Following the arrival of a baby a female must be careful how she recommences exercising. It is recommended that prior to the 6-week check-up only very light exercise is done, such as light walking and incidental movement around the house. Once you have seen your GP or obstetrician for your 6-week appointment and they have confirmed that you can commence exercise it is still important to very gradually increase exercise intensity, duration and type.

Almost every form of exercise that you do affects your pelvic floor. This includes sitting, standing, changing your baby etc. Some forms of physical exercise can actually harm the muscles, leading to bladder and bowel control problems. Bladder and bowel weakness is a common problem, affecting nearly 4 million Australians. Interestingly one in three Mothers will report some degree of urinary incontinence! So let’s not make it worse by doing the wrong exercises!!!

Some forms of exercise place more stress on the pelvic floor than others, especially for people at risk of pelvic floor problems (pregnant ladies and ladies who have given birth fall into the category of ‘people at risk’!). Throughout any exercise it is important to monitor your pelvic floor and make sure it isn’t dropping/dragging or pushing downwards. Following the 6-week check-up it is recommended that each Mum very gradually increase the frequency, intensity and duration of exercise as her pelvic floor recovers and strengthens with regular pelvic floor specific exercises.

Exercises to avoid:

  • Abdominal exercises
  • Deep lunges
  • Side lunges
  • Wide legged squats
  • Deep Squats
  • Jump squats
  • Lifting heavy weights
  • Chin ups
  • Full push ups
  • Jumping
  • Netball/ Basketball/ Vollyball
  • Star Jump
  • Skipping
  • High impact exercise

Until the pelvic floor has recovered from child birth and regained its integrity it is suggested that running and boxing be limited. These activities require the pelvic floor to be engaged to support the body. Many Mums are keen to return to their pre-pregnancy fitness regimes such as running following the birth of their child. It is suggested that a gradual introduction of these types of activities take several months. Initially it is suggested that Mums start by walking at a comfortable stroll for 20-30 minutes. As your fitness and pelvic floor strength improves the duration and intensity of the walking can be slowly increased to longer power walks. Initially you can introduce short distances of powerwalking within your regular walks and build this distance. Exercising in the morning will ensure that your pelvic floor is well rested and has more stamina to cope with your light exercise.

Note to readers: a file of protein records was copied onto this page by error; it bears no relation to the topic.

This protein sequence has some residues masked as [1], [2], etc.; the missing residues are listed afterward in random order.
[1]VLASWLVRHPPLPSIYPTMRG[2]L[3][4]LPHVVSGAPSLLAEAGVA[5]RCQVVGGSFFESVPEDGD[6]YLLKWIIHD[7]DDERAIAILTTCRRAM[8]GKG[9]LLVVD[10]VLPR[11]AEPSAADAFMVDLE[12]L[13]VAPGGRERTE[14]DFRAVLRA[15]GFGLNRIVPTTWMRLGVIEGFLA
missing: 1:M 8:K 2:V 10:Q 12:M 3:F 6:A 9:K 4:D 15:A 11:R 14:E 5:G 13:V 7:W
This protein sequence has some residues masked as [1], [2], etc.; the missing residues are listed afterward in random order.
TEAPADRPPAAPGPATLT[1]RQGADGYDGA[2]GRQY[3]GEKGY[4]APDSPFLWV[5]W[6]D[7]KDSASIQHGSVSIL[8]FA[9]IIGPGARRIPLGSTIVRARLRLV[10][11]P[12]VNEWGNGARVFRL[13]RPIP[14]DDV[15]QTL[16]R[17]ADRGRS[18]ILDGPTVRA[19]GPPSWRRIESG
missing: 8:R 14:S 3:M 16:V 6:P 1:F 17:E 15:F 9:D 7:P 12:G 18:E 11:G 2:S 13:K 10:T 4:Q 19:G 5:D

Once you are comfortably powerwalking and feeling strong with your pelvic floor you can start to think about moving towards commencing some higher intensity exercises. Initially one exercise you can start to trial is engaging your pelvic floor and lightly jogging on the spot. Start with 5-10 seconds and building up over the weeks until you can run for 60 seconds on the spot with your pelvic floor engaged (not feeling any concerns in your pelvic floor).

Once you have successfully completed 60 seconds of running on spot (on a number of occasionsions), you will be able to think about introducing some walks with small amounts of running. One way of introducing running back into your fitness regimen is to go for a walk and trial running 10-15metre of running. When you trial this it is imperative that you have your pelvic floor engaged and are able to breath regularly throughout the short distance of running. You can repeat this short distance after 5-10minutes of steady walking, 2-3 times. (If you feel any dragging or pulling in your vagina it is very important that you stop running immediately).

Once you feel confident with this type of walk/run exercise you can start to extend the periods of running out to longer distances. Or you can simply go for a very short run down the street ~ 50-100m. Once you have conquered this distance you can then extend the distance to around a small block (200m) and you can keep extending the distance. Whilst you run it is important to always be very aware of how your pelvic floor is feeling. You may find that around particular times of the month (particularly during the first 1-2 days of your period) that your pelvic floor may feel weaker. It is also important to empty your bladder (and bowel when required) prior to exercise to decrease the load on your pelvic floor.

With any type of physical exercise it is important that you listen to your body. Only you can tell how your pelvic floor feels. Your trainer will guide your exercise choices, however if you ever feel uncomfortable (any dragging or pain) you must tell you trainer immediately and reduce the load on your pelvic floor.

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